Miltary helicopters looking for new signs of trouble at flooded Ft. Calhoun nuke plant

Published: July 10th, 2011 at 1:28 pm ET
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21 comments


Soldiers watch over levees, Omaha World Herald, July 10, 2011:

The military helicopter’s black shadow dances on an engorged Missouri River as the aircraft slowly loops the flood-encircled Fort Calhoun Nuclear Station — the same left-leaning turns the pilot navigated two days prior.

Warrant Officer Boe Searight, 32, with the Nebraska Air National Guard […] and his colleague Chief Warrant Officer 2 Eric Schriner also are looking for new signs of trouble for the flooded plant.

“Keep daily eyes on it and see if anything changes,” says Schriner, 31. […]

Published: July 10th, 2011 at 1:28 pm ET
By

21 comments

Related Posts

  1. NRC Event at flooded Ft. Calhoun nuke plant: Both Fire Suppression Pumps are inoperable — Water levels too high for surveillance tests July 25, 2011
  2. Tornado watch near Ft. Calhoun nuke plant, flash flood warning near Cooper nuke plant — Heavy rain making flooding situation worse June 20, 2011
  3. Mystery fire at Ft. Calhoun nuke plant: Disabled ability to cool spent fuel pool — Feds sending special team of inspectors to learn more — Reactor will not restart until cause determined September 12, 2011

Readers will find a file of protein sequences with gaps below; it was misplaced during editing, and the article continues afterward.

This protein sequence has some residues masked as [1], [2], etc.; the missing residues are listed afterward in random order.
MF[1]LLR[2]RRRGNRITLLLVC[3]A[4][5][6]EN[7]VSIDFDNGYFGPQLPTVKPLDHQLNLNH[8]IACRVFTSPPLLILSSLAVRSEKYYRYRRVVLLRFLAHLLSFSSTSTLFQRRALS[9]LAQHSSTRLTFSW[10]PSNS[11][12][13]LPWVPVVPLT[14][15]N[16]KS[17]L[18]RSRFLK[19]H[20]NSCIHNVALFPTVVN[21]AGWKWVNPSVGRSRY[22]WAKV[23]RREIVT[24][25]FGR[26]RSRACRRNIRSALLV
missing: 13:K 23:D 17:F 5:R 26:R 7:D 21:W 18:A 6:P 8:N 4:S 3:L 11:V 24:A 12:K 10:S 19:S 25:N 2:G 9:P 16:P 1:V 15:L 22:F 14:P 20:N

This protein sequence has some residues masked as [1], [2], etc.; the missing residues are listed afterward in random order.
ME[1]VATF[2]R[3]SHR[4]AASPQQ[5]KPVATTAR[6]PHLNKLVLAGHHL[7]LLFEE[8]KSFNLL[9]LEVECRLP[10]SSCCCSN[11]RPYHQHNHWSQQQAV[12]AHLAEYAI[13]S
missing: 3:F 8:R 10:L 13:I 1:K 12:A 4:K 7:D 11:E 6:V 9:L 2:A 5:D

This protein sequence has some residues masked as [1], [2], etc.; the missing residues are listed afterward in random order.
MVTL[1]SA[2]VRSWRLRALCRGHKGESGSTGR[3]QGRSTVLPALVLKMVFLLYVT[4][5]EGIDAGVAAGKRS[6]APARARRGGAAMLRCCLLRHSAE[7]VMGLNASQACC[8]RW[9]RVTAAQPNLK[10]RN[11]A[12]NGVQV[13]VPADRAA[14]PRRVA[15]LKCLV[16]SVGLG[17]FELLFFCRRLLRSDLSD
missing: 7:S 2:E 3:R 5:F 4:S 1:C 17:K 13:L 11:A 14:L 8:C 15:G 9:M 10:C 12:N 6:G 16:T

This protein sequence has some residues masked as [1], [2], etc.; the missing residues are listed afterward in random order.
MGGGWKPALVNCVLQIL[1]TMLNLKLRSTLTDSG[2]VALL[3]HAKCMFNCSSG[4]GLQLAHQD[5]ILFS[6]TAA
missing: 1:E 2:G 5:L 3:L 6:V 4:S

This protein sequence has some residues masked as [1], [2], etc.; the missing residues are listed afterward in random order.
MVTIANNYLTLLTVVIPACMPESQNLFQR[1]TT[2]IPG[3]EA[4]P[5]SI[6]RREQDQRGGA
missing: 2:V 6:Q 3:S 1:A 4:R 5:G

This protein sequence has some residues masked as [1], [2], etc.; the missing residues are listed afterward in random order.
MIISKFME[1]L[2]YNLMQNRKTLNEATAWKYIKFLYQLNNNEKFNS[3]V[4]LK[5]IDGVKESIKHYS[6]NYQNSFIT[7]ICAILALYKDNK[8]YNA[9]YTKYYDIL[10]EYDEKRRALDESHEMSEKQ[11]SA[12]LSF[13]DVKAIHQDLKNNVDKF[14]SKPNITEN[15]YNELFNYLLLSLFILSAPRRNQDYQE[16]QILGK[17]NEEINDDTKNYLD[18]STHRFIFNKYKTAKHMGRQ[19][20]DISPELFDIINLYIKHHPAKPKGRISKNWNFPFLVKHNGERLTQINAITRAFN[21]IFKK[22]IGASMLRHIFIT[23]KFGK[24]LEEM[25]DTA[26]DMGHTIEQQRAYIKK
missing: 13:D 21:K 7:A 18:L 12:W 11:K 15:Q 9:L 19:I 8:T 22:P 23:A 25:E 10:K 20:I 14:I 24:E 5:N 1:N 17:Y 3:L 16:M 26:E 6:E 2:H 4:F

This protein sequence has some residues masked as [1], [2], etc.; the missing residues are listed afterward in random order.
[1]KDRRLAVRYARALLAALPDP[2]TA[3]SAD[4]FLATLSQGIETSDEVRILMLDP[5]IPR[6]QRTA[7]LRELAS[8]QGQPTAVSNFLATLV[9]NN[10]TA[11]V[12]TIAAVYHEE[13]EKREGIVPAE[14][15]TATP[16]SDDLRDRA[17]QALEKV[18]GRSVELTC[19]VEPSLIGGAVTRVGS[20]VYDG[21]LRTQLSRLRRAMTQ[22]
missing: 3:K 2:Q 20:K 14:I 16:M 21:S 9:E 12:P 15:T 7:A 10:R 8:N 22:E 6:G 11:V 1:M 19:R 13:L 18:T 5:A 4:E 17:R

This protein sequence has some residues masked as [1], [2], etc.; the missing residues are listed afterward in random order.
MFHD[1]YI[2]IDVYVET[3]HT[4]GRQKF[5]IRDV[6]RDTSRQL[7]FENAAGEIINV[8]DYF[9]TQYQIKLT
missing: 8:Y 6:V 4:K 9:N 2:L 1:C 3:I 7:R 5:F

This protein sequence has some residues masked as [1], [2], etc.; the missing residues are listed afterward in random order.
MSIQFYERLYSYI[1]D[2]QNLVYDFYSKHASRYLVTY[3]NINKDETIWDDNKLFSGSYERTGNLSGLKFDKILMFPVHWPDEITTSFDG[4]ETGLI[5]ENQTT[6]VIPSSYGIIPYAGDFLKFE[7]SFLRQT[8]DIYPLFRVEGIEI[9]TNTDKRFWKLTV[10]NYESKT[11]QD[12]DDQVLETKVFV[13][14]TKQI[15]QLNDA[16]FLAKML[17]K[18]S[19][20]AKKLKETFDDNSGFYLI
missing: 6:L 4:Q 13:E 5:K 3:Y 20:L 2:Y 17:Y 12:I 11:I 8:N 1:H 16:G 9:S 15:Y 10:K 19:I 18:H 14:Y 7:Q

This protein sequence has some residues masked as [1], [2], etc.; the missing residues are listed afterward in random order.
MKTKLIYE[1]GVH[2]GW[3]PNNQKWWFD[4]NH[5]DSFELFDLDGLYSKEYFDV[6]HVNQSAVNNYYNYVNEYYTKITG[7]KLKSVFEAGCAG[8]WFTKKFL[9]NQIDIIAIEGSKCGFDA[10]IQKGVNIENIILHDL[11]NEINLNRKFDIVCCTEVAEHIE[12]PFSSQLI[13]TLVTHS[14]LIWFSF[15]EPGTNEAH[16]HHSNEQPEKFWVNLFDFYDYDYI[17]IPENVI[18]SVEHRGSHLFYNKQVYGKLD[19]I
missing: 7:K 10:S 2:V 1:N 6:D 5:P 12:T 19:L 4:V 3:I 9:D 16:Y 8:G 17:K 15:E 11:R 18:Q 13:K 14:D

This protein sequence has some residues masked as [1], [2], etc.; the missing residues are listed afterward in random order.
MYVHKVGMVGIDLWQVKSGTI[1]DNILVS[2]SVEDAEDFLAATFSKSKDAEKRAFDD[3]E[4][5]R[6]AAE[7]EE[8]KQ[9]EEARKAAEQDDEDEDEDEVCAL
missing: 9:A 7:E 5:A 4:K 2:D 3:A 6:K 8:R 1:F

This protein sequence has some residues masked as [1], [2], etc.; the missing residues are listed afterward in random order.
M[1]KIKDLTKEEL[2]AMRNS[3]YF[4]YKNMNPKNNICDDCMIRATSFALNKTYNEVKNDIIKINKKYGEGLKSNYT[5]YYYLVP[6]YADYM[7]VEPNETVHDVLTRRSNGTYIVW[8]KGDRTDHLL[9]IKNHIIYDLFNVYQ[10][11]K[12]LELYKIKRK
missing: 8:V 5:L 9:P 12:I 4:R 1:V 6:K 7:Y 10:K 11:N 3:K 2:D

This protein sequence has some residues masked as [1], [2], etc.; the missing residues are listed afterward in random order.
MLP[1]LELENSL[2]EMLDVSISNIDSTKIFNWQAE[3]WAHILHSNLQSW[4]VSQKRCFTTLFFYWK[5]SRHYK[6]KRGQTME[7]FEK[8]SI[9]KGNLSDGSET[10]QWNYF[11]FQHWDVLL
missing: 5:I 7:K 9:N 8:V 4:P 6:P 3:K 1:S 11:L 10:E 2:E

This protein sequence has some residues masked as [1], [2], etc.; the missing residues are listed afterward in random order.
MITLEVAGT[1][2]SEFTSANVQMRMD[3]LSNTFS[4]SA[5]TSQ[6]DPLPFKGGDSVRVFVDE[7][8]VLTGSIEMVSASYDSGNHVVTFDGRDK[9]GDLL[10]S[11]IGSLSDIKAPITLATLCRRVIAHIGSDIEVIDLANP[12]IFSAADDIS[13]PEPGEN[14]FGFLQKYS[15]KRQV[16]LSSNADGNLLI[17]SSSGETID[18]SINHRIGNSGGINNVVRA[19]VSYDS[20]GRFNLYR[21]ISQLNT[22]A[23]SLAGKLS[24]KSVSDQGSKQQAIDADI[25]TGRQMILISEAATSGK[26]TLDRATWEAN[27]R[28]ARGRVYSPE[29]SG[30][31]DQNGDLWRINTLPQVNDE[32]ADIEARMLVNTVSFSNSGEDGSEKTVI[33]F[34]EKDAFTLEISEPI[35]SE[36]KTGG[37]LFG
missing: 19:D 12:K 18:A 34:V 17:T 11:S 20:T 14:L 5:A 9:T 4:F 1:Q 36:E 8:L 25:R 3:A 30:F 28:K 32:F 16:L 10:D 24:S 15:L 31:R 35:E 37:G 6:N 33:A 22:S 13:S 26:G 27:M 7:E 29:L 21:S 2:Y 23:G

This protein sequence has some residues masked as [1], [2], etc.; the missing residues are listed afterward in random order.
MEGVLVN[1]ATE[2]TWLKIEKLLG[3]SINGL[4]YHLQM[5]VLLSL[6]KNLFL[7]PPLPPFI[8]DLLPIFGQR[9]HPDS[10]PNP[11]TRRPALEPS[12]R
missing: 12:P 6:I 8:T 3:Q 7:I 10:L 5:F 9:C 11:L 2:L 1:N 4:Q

4. Top Ft. Calhoun nuke plant official: To get to a disaster level floodwater would have to rise 3.5 feet above current levels — No one has a model of what river is going to do, says NWS hydrologist June 18, 2011
  5. Ft. Calhoun nuke plant can’t be inspected for damage until floodwaters recede — Restart may be some time next spring July 29, 2011

21 comments to Miltary helicopters looking for new signs of trouble at flooded Ft. Calhoun nuke plant

  • TraderGreg

    I was wondering why it is so quiet about the FCS. I guess the clock is still ticking on this one.

    • Whoopie Whoopie

      Me too. This is not good.

      • mikey

        Not good and just plain dumb I mean what will the military copters do if they spot trouble anyway? Fire a sidewinder at it??